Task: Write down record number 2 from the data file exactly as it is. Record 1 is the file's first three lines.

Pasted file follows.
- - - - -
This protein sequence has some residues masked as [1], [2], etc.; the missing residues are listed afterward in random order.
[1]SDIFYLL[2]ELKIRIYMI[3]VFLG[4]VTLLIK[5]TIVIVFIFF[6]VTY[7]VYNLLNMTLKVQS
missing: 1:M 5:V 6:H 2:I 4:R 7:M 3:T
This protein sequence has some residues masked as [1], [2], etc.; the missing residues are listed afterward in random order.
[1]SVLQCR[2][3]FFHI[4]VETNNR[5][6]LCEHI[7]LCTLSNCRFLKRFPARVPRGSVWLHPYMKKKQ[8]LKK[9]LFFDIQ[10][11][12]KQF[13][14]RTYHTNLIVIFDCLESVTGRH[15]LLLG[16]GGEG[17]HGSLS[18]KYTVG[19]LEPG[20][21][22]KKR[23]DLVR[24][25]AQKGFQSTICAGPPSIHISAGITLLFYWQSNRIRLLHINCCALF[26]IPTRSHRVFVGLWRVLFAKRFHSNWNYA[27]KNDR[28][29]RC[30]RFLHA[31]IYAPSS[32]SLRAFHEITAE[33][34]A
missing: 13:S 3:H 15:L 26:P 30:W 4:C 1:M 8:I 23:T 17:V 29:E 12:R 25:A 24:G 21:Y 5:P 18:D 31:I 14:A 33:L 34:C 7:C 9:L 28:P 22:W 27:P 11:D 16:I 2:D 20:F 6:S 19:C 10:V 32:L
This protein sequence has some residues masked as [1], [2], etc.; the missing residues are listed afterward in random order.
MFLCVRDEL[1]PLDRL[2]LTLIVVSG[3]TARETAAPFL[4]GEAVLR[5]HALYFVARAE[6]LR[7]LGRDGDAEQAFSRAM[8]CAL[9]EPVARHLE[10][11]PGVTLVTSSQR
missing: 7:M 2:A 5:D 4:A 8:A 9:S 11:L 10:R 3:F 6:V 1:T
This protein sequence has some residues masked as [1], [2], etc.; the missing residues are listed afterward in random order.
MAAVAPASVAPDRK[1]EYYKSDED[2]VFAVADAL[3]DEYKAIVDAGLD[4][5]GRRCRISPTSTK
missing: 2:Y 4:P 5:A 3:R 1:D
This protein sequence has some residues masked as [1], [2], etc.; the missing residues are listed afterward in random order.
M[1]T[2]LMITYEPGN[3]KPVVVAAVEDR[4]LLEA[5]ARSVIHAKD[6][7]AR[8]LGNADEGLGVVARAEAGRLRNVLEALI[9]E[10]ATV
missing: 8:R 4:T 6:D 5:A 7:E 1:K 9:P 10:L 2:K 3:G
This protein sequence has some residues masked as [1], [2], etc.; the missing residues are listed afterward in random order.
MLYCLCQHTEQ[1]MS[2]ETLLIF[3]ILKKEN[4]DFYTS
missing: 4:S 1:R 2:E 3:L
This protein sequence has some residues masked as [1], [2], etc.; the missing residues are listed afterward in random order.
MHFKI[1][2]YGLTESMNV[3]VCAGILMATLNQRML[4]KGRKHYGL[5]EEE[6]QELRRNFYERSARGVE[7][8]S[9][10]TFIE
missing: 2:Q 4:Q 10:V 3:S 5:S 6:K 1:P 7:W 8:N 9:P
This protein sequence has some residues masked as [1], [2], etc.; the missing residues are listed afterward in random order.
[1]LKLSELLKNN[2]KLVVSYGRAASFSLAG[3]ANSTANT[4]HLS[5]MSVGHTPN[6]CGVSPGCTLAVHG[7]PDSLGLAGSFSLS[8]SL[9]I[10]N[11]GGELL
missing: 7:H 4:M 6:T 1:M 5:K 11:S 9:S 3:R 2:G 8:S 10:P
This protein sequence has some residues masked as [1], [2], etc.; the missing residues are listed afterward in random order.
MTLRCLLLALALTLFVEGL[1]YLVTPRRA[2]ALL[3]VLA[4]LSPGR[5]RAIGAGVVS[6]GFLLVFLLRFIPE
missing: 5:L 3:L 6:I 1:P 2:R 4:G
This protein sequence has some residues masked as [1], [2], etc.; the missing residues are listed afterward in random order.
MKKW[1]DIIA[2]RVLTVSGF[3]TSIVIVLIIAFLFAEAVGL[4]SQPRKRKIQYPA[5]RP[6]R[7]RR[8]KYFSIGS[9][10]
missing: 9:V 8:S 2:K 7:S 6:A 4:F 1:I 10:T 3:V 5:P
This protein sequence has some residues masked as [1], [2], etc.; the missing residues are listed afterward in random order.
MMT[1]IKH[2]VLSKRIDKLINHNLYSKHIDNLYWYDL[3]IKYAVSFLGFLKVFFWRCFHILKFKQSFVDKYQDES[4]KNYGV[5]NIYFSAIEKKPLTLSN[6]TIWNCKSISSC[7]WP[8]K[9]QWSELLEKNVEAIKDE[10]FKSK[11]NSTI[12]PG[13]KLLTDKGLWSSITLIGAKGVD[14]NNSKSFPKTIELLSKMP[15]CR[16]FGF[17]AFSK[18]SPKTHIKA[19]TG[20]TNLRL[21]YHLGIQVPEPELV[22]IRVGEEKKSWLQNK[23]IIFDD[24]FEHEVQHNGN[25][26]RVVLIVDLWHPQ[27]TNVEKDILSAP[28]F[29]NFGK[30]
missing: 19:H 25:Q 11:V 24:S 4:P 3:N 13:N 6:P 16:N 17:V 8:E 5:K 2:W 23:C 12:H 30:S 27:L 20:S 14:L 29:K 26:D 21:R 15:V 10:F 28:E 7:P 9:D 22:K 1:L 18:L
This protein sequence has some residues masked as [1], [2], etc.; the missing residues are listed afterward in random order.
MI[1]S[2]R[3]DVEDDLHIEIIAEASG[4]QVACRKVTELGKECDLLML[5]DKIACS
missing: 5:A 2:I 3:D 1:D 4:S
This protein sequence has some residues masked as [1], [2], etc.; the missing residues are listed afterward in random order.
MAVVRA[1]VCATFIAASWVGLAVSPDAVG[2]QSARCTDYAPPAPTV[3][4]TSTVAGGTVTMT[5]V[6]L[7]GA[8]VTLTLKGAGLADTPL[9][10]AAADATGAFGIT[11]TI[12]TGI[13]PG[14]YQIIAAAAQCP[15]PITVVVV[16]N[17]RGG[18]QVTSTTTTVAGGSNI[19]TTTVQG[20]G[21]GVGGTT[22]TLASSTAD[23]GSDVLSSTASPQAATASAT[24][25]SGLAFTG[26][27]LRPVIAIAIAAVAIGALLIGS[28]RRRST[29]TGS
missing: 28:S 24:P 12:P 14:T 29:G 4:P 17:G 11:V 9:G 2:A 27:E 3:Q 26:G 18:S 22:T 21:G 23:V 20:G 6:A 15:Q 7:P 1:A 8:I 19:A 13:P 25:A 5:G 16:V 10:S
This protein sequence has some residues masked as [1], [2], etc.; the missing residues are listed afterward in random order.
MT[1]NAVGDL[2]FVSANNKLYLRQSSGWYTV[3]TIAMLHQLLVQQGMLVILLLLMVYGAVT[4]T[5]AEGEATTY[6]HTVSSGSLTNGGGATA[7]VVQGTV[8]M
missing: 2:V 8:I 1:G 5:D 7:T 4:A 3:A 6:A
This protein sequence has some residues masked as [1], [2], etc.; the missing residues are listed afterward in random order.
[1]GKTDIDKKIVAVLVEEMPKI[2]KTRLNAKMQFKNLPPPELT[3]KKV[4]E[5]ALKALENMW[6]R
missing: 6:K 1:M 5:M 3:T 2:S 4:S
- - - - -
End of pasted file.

This protein sequence has some residues masked as [1], [2], etc.; the missing residues are listed afterward in random order.
[1]SVLQCR[2][3]FFHI[4]VETNNR[5][6]LCEHI[7]LCTLSNCRFLKRFPARVPRGSVWLHPYMKKKQ[8]LKK[9]LFFDIQ[10][11][12]KQF[13][14]RTYHTNLIVIFDCLESVTGRH[15]LLLG[16]GGEG[17]HGSLS[18]KYTVG[19]LEPG[20][21][22]KKR[23]DLVR[24][25]AQKGFQSTICAGPPSIHISAGITLLFYWQSNRIRLLHINCCALF[26]IPTRSHRVFVGLWRVLFAKRFHSNWNYA[27]KNDR[28][29]RC[30]RFLHA[31]IYAPSS[32]SLRAFHEITAE[33][34]A
missing: 13:S 3:H 15:L 26:P 30:W 4:C 1:M 8:I 23:T 17:V 29:E 12:R 25:A 24:G 21:Y 5:P 18:D 31:I 14:A 33:L 34:C 7:C 9:L 28:P 22:W 27:P 11:D 16:I 2:D 20:F 6:S 19:C 10:V 32:L